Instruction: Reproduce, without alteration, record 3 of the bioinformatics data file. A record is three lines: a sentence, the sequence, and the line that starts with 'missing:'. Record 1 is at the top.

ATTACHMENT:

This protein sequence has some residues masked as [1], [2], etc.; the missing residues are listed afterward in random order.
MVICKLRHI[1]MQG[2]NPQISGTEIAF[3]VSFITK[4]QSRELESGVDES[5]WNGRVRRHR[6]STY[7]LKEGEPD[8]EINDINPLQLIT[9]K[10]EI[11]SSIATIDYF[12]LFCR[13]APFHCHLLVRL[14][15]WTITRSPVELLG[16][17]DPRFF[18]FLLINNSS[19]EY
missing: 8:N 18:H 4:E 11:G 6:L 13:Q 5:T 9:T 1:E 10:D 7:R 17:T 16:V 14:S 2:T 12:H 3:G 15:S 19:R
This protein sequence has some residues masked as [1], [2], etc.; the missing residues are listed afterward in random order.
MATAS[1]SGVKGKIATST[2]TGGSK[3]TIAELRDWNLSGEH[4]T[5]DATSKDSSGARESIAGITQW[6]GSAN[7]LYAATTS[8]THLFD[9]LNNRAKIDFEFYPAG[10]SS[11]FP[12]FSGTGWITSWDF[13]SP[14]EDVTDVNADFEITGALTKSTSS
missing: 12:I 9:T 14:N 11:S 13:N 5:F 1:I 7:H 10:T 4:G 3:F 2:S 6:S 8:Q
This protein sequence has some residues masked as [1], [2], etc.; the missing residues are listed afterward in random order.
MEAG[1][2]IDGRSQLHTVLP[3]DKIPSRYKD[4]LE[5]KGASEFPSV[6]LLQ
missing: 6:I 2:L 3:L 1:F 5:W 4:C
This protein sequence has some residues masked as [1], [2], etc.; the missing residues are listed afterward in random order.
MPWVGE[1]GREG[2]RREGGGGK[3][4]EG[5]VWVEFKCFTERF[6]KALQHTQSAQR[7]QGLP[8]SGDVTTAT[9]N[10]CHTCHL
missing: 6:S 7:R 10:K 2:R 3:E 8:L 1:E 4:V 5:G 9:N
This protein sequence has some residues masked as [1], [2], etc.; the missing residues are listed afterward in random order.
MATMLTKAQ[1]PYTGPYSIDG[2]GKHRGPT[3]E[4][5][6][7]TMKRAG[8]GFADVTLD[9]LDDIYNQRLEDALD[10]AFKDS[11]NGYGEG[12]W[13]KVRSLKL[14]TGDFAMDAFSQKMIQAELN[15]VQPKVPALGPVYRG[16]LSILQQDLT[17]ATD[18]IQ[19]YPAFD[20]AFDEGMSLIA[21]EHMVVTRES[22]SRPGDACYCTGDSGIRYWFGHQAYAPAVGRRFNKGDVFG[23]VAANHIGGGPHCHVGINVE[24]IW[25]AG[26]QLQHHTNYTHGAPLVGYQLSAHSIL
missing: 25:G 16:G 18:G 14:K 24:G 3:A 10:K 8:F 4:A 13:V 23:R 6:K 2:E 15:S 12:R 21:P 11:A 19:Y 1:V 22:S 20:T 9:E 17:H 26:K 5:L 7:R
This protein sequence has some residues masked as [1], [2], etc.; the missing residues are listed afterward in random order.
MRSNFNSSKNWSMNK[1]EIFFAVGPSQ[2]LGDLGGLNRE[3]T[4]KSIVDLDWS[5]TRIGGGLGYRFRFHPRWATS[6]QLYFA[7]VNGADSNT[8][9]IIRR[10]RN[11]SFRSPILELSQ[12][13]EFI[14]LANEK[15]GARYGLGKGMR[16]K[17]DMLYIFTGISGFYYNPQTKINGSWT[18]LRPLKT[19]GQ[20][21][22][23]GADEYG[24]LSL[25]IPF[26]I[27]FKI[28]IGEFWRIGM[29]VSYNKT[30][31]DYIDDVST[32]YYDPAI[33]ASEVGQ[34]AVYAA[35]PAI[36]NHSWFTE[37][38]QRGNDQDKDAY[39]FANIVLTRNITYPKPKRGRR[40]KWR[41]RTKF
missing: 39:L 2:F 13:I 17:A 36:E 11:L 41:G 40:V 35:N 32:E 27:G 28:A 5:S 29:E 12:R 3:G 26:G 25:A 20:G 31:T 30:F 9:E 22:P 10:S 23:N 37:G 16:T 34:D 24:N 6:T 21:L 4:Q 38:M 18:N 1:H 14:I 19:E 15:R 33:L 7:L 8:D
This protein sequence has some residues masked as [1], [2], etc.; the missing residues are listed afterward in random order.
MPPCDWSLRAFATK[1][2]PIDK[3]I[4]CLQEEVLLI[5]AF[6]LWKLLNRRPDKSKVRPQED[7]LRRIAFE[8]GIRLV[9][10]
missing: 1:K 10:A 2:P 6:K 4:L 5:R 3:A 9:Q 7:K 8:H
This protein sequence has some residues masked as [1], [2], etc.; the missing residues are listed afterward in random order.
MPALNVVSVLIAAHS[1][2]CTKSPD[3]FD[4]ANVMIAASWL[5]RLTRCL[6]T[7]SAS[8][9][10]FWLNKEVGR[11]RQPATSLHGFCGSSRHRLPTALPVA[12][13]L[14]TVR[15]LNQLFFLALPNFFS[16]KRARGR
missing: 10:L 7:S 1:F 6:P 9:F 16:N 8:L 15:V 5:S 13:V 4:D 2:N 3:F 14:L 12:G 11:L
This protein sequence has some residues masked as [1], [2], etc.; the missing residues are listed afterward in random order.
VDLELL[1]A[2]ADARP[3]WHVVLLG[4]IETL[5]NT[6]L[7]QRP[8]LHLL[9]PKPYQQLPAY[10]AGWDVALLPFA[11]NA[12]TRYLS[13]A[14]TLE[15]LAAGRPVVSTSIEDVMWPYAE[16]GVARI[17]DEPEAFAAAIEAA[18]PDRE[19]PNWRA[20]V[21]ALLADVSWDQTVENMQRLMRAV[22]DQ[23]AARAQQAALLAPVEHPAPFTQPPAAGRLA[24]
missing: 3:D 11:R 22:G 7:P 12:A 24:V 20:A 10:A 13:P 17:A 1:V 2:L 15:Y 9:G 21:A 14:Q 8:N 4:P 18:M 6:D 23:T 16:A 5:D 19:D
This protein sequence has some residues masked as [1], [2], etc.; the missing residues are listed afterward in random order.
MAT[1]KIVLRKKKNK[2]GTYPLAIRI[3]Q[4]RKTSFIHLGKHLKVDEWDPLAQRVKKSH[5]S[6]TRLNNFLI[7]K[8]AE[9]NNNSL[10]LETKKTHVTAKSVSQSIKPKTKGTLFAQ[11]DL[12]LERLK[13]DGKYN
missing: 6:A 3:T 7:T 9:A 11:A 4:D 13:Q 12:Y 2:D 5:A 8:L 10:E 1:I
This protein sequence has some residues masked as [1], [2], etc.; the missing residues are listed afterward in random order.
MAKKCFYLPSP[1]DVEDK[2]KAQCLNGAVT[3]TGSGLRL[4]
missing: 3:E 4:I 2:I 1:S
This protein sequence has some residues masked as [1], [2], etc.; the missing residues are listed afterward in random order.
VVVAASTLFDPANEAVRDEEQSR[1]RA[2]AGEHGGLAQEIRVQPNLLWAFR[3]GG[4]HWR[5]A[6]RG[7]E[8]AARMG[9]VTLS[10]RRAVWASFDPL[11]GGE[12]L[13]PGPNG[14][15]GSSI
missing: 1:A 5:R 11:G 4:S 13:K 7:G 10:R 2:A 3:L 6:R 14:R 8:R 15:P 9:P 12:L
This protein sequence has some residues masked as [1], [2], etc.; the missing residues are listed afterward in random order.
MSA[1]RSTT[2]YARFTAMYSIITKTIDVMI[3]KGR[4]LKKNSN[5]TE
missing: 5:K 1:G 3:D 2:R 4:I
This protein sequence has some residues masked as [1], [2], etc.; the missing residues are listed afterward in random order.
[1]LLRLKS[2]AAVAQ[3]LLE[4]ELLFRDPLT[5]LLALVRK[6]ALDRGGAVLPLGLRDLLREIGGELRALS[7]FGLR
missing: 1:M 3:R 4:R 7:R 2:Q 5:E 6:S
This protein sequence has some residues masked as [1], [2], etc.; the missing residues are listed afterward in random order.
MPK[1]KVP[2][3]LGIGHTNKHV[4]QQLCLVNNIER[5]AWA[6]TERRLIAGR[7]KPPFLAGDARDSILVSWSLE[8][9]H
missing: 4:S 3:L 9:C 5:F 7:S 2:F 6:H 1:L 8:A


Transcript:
This protein sequence has some residues masked as [1], [2], etc.; the missing residues are listed afterward in random order.
MEAG[1][2]IDGRSQLHTVLP[3]DKIPSRYKD[4]LE[5]KGASEFPSV[6]LLQ
missing: 6:I 2:L 3:L 1:F 5:W 4:C